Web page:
Copyright © American Academy of Neurology. All Rights Reserved.
Source: Frequin, H. L., Schouten, J., Vershuur, C. V. M., et al. (2022). Levodopa Response in Patients With Early Parkinson Disease: Further Observations of the LEAP Study. American Academy of Neurology. 2023; 100(4). Published: January 24, 2023. DOI: 10.1212/WNL.0000000000201448.
Comparative Cross-Sectional Study In Dutch General Practice
AUDIENCE: Family Medicine, Neurology
KEY FINDINGS: This study identified a younger onset of chronic illness and a higher prevalence of multiple comorbidities among people with ID in general practice than those without ID. This underlines the complexity of people with ID and chronic diseases in general practice. As this study confirmed the earlier onset of chronic diseases and comorbidities, it is recommended to acknowledge these age differences when following chronic disease guidelines.
BACKGROUND: Chronic disease and comorbidity patterns in people with intellectual disabilities (ID) are more complex than in the general population. However, incomplete understanding of these differences limits care providers in addressing them. Aim of this study is to compare chronic disease and comorbidity patterns in chronically ill patients with and without ID in Dutch general practice.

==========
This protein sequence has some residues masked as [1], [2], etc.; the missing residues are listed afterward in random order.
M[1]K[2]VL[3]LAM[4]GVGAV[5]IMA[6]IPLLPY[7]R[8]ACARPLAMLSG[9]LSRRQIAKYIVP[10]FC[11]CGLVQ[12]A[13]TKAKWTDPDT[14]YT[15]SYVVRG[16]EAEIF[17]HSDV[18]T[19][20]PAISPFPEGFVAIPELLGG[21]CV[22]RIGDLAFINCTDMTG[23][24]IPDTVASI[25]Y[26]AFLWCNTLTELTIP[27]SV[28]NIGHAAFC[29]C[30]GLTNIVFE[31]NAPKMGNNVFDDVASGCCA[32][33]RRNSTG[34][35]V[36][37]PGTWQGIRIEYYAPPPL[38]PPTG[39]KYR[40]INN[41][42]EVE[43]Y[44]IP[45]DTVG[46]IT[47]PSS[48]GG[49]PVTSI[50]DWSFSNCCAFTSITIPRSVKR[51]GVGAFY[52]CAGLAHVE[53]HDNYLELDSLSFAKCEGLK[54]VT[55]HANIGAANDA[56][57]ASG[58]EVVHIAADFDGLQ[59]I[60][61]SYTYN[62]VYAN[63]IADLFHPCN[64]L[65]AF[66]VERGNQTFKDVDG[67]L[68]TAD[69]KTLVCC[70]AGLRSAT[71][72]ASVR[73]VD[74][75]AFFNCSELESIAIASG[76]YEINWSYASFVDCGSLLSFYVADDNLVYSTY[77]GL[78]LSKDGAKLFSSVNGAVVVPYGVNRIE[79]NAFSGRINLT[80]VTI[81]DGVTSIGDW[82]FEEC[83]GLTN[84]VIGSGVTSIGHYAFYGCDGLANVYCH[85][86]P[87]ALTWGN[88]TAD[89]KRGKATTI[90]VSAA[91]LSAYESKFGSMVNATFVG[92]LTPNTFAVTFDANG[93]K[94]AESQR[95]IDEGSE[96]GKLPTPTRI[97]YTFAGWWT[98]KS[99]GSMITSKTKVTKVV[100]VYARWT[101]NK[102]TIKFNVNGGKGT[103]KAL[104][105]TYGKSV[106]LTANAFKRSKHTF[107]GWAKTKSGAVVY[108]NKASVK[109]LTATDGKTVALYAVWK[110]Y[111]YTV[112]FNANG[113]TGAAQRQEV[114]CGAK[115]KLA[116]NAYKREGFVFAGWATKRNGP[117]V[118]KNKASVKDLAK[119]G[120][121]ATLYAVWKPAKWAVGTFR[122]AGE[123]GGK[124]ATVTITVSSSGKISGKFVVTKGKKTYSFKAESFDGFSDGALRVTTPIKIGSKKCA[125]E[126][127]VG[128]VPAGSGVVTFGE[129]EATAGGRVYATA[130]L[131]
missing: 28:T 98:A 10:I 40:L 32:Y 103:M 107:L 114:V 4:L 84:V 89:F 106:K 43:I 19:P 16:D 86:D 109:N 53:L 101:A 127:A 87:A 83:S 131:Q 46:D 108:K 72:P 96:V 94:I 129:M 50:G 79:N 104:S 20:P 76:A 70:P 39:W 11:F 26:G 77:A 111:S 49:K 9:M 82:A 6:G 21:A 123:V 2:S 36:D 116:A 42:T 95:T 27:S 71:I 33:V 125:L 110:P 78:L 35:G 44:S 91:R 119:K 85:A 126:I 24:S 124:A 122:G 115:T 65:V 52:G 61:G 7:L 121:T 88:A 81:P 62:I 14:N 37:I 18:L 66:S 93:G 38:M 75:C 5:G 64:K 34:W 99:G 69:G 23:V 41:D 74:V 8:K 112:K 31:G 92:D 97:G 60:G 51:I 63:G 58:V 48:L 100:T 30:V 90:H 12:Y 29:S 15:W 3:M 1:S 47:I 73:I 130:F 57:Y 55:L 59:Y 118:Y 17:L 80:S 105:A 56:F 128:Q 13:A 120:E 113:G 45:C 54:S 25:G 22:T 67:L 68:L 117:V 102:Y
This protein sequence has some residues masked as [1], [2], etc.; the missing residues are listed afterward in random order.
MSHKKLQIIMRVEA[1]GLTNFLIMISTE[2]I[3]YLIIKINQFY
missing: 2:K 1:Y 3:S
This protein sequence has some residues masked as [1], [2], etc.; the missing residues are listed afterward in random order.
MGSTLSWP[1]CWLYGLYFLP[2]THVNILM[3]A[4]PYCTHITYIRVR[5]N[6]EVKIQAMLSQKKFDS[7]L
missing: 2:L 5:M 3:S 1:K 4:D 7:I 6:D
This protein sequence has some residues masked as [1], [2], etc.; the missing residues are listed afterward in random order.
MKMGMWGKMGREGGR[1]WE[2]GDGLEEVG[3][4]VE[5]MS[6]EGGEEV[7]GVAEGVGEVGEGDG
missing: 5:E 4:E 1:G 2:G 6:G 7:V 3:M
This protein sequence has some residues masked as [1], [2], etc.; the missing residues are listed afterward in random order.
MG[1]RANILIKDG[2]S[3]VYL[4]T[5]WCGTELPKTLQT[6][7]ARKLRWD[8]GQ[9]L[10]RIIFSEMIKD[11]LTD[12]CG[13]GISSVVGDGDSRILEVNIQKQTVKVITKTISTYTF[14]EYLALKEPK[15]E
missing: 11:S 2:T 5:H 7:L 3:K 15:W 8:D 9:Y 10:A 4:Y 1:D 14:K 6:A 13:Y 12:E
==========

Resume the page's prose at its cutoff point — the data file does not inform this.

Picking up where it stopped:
DETAILS: In this population-based study, a multi-regional primary care database of 2018 was combined with national population data to improve identification of adults with ID. Prevalence was calculated using Poisson regression to estimate prevalence ratios and 95% confidence intervals for the highest-impact chronic diseases (ischemic heart disease (IHD), cerebrovascular disease (CVD), diabetes mellitus (DM), and chronic obstructive pulmonary disease (COPD)) and comorbidities. Information from 18,114 people with ID and 1,093,995 people without ID was available. When considering age and sex, CVD (PR = 1.1), DM (PR = 1.6), and COPD (PR = 1.5) times more prevalent in people with than without ID. At younger age, people with ID more often had a chronic disease and multiple comorbidities. Males with ID most often had a chronic disease and multiple comorbidities. Comorbidities of circulatory nature were most common.
Copyright © Oxford University Press. All rights reserved.
Source: van den Bemd, M., Schalk, B. W. M., Bischoff, E. W. M. A., et al. (2022). Chronic Diseases and Comorbidities In Adults With and Without Intellectual Disabilities: Comparative Cross-Sectional Study In Dutch General Practice. Family Practice. 2022; 39 (6): 1056-1062. Published: December, 2022. DOI: 10.1093/fampra/cmac042.